Postpartum depression is a treatable medical illness characterized by feelings of sadness, indifference, exhaustion and anxiety following the birth of your baby. It affects one in every ten women who have had a child, and can affect any woman, regardless of her age, race or economic background. It is not a character flaw or sign of personal weakness and it does not mean that there is anything wrong with your ability to be a mother. The exact cause of postpartum depression is not known, but certain chemical changes that take place in your body during and after pregnancy may contribute to it.
It can be hard to talk about feeling depressed after having a baby, because of our society's belief that this should be the "happiest time in your life." If you are suffering from postpartum depression, the time after you give birth feels anything but joyful. You may feel as if you aren't a good mother, or that the baby would be better off without you. These feelings may make you feel ashamed, and you may feel that you should hide them from your family and friends. However, it is important that you tell someone, whether it is your health care provider, a family member, friend or clergy member, and that you seek help. You can feel better, and getting treatment early is the best thing you can do for yourself, your baby and the rest of your family.
What are the symptoms of postpartum depression?
Get help right away if you have any thoughts of harming your baby or yourself. Tell a medical professional, clergy member, loved one or friend immediately.
What are some risk factors for postpartum depression?
· A history of depression during or after previous pregnancies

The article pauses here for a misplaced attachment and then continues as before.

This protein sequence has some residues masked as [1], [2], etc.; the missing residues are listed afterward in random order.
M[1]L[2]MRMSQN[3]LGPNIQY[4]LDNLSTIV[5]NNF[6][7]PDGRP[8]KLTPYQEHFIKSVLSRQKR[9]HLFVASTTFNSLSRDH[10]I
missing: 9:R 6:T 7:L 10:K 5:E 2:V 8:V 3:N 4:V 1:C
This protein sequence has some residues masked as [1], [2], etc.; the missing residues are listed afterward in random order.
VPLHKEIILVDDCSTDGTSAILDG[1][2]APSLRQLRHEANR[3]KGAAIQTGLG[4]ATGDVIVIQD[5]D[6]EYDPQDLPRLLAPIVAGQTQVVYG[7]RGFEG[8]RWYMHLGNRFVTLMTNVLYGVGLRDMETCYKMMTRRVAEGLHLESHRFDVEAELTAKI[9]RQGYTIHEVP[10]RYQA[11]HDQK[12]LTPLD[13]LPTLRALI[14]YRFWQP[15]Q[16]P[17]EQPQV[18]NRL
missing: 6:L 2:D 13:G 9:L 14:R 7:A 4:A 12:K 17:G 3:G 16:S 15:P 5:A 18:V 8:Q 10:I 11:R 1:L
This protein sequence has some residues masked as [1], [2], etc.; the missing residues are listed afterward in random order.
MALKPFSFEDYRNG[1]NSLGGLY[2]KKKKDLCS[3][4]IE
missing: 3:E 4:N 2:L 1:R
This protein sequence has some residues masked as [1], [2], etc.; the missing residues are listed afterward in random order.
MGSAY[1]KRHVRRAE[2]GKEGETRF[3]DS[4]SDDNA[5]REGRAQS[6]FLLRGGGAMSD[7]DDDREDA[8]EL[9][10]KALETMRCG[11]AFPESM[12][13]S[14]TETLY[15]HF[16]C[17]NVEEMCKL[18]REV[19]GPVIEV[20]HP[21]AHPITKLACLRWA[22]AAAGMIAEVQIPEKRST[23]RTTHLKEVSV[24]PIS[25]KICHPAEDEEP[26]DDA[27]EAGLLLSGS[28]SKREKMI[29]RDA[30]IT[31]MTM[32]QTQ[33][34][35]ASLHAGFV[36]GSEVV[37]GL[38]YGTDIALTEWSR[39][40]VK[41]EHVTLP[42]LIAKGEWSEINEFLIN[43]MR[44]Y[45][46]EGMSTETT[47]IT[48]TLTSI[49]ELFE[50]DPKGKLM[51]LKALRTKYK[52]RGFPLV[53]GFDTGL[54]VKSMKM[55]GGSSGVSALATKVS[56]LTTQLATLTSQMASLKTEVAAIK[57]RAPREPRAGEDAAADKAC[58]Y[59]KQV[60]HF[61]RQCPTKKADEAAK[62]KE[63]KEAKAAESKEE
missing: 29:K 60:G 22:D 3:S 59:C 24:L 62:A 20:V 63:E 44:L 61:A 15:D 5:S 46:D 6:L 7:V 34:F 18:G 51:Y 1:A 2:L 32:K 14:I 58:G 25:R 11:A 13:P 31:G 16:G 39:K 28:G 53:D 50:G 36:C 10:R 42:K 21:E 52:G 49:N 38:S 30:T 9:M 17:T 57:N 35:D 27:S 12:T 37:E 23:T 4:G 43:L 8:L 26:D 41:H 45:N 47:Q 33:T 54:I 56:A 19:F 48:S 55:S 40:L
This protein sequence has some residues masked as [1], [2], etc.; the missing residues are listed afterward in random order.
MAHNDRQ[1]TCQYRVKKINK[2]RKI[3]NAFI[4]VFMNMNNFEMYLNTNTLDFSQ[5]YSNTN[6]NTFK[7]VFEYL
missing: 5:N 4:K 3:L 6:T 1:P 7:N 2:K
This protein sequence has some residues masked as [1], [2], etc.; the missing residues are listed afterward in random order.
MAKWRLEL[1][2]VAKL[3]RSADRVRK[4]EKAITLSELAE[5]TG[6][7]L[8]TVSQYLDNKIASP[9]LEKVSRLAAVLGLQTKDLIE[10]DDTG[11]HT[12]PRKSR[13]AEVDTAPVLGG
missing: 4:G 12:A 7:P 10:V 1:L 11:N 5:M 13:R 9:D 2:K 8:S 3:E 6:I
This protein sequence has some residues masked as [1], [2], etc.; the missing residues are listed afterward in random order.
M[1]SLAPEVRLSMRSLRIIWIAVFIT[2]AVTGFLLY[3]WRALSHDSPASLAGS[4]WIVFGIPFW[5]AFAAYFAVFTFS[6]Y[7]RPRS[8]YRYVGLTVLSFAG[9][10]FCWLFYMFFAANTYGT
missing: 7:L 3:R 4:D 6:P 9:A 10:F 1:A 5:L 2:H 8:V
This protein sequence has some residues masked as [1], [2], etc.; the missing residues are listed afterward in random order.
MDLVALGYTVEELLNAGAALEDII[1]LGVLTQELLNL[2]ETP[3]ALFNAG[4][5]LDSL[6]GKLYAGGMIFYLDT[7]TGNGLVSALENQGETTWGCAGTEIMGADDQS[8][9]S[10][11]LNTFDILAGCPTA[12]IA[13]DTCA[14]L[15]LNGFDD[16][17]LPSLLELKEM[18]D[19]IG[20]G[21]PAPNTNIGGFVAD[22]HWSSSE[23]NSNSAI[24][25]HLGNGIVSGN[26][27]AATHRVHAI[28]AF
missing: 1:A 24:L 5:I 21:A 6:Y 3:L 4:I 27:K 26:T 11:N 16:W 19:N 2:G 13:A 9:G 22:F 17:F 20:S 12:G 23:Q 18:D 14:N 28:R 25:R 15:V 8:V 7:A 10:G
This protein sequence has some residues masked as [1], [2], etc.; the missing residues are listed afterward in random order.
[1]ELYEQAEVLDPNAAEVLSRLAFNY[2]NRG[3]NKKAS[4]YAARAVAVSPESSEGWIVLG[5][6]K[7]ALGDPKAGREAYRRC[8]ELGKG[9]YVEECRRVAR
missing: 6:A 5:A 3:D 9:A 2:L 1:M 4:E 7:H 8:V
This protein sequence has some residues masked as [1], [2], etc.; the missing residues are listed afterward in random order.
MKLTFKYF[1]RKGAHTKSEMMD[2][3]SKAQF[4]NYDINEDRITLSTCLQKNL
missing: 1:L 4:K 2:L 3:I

· A history of depression or bipolar disorder at any time
· A history of depression, bipolar disorder or postpartum depression in blood relatives
· Poor social support
· Unpleasant life events happening around the time of the pregnancy or birth
· Instability in your marriage or relationship
· Feeling unsure or ambivalent about your pregnancy
· Talk to your doctor about all of your symptoms, your medical history and any medications or "natural" remedies you are using.
· Consider taking medication ask your doctor which medications are least likely to pass into breast milk. When our daughter who is now in Heaven who can I do about postpartum depression
· Consider psychotherapy find a therapist or counselor with whom you feel comfortable, who can help you cope with the feelings you are having.
· Do your own research to learn more about postpartum depression and its treatment at your local library or on the Internet.
· Become part of a support group, where you will be able to share your thoughts and feelings in a caring environment with people who have "been there."
· Eat balanced meals at regular times.
· Do light exercise, such as walking.
· Work with a therapist or counselor to develop stress reduction techniques.
· Give family and friends opportunities to help you, such as doing housework or watching older children.
· Use a journal to express to your gynecologist, your thoughts and feelings, and record changes in your moods